Independent Media Under Threat in Tajikistan

A recent media forum in the Tajik capital Dushanbe heard complaints of mounting pressure on the press and independent journalists. 

Media-watchers said last year saw an increase in libel actions brought against journalists under criminal law. Other charges included “inciting ethnic or religious animosity” and even “abetting terrorism”.

Among the media outlets subject to legal action, the Faraj newspaper was forced to stop publishing for three months, as did the Avesta online news agency.

Faraj’s chief editor Khurshed Niozov says 2001 will be make-or-break year for many papers because of the financial strains created by lawsuits.

Zafar Abdullaev, who recently stepped down as head of Avesta, says Tajikistan needs a fund to provide assistance to journalists in trouble. At the moment, he said, the media were under a “total economic blockade”, and journalists would be asking themselves whether it was worth continuing to criticise people in power.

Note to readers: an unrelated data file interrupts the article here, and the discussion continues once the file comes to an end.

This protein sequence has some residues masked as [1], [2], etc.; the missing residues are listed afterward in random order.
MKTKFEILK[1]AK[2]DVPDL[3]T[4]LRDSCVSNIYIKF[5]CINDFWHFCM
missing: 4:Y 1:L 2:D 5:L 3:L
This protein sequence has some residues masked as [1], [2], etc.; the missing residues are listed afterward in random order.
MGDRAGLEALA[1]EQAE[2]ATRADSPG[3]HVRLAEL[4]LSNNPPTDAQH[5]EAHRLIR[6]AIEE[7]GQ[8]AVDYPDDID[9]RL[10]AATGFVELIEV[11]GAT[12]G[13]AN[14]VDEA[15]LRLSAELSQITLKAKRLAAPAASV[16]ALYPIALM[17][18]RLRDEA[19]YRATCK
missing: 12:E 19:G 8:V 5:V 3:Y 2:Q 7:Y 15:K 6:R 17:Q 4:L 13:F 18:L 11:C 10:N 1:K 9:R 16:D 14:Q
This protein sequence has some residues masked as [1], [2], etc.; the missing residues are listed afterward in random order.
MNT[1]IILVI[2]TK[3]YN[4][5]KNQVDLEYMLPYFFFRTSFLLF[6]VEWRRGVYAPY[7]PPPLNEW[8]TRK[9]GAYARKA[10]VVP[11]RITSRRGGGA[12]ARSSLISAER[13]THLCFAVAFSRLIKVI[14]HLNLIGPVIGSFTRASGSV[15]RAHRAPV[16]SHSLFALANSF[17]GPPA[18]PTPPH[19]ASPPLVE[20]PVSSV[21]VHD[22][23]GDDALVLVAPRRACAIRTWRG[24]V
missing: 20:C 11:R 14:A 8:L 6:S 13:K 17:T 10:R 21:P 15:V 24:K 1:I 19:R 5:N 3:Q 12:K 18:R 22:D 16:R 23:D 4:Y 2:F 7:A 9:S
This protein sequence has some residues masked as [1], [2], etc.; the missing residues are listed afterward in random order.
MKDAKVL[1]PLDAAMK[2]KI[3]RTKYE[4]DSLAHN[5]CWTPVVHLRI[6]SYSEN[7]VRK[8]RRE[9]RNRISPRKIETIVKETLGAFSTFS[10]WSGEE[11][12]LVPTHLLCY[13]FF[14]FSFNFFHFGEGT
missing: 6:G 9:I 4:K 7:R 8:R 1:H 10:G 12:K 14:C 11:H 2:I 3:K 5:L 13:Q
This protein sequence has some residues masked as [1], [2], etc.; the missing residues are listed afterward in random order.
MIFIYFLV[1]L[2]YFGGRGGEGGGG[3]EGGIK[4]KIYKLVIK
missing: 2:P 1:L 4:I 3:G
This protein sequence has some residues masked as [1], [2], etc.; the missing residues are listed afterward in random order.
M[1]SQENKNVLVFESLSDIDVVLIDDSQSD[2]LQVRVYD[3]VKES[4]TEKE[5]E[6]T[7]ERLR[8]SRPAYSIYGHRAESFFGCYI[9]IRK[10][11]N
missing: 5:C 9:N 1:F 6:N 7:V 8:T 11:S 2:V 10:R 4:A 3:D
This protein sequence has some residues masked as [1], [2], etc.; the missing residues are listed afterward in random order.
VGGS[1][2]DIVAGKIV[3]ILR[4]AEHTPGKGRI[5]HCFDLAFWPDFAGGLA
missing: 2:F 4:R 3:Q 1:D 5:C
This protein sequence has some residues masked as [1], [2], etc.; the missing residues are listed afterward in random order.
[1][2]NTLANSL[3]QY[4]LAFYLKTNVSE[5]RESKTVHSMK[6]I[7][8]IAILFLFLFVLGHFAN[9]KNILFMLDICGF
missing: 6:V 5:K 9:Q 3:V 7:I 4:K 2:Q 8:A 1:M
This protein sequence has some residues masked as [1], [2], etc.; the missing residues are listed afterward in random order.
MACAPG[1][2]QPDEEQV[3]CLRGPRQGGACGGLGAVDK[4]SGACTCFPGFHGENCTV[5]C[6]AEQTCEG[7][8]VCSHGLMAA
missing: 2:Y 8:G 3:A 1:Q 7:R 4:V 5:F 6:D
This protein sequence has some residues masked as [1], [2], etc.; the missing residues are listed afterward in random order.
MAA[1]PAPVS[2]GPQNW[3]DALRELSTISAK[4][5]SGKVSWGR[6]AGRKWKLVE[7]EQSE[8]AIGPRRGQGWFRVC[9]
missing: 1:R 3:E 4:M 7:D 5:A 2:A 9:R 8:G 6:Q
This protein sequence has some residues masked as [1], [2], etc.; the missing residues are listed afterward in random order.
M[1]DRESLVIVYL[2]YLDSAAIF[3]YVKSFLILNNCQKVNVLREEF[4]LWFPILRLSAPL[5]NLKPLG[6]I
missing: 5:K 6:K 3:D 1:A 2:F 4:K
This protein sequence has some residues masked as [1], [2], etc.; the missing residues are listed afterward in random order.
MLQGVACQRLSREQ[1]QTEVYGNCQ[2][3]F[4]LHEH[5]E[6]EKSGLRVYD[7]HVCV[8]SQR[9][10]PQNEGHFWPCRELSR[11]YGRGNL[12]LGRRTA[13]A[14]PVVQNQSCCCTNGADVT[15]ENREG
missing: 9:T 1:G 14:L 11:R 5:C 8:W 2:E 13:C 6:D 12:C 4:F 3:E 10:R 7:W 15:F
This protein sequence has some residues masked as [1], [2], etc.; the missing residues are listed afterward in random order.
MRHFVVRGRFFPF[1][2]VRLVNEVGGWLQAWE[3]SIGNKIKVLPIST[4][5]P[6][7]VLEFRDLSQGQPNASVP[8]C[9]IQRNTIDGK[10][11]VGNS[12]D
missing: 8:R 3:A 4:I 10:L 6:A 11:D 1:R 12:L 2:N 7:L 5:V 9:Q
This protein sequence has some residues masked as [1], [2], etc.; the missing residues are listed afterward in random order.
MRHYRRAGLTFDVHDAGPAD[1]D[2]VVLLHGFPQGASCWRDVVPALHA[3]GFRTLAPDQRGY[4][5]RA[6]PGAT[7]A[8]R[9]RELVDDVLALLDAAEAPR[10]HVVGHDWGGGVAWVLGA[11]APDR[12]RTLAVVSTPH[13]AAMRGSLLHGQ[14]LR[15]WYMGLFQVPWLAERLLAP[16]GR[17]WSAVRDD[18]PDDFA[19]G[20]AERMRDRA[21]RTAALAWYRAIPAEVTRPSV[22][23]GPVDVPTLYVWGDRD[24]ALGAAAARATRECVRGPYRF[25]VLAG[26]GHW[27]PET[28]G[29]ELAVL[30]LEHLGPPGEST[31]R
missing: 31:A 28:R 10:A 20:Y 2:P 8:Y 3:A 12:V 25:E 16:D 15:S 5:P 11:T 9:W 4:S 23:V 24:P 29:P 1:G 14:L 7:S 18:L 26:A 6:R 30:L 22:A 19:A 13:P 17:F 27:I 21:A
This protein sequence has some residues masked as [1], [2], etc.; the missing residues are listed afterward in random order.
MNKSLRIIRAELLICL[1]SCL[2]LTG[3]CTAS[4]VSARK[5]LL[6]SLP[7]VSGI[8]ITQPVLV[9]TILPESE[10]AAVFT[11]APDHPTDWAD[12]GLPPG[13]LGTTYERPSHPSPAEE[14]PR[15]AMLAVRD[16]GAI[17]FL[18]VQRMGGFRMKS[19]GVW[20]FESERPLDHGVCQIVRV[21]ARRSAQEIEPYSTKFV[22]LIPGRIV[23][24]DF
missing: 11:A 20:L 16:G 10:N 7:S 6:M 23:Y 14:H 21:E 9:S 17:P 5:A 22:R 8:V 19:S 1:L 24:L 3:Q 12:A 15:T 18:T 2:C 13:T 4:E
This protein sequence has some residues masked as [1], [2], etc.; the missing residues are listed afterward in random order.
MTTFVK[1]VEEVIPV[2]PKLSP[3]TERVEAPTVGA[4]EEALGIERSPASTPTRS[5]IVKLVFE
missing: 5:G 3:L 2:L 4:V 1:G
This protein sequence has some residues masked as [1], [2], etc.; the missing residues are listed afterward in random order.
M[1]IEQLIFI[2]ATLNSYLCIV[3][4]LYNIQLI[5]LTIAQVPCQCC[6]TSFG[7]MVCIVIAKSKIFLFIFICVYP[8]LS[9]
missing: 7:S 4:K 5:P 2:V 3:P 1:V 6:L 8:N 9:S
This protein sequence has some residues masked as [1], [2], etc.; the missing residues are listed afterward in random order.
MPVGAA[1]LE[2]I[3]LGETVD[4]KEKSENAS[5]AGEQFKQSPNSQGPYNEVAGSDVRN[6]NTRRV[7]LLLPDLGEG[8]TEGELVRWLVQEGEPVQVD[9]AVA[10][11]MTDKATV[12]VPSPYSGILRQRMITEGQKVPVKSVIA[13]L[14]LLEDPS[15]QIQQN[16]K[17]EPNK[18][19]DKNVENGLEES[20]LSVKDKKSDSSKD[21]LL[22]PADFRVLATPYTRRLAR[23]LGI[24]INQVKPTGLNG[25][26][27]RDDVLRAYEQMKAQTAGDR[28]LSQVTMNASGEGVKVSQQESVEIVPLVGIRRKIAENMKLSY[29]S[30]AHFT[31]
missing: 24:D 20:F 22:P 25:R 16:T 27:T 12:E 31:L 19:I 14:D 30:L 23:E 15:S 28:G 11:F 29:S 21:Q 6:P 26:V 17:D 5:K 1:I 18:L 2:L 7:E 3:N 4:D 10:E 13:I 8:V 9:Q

The head of the Bureau for Human Rghts and Rule of Law, Nargiza Zokirova, wants defamation to be removed from the criminal lawbooks, and an end to the special legal provisions protecting government officials from criticism.

Sergei Romanov, head of the Independent Centre for Human Rights, said journalists themselves had a responsibility to get their facts right, avoid emotional outpourings and above all take legal advice when reporting on sensitive issues.

The audio programme, in Russian and Tajik, went out on national radio stations in Tajikistan, as part of IWPR project work funded by the Norwegian Ministry of Foreign Affairs.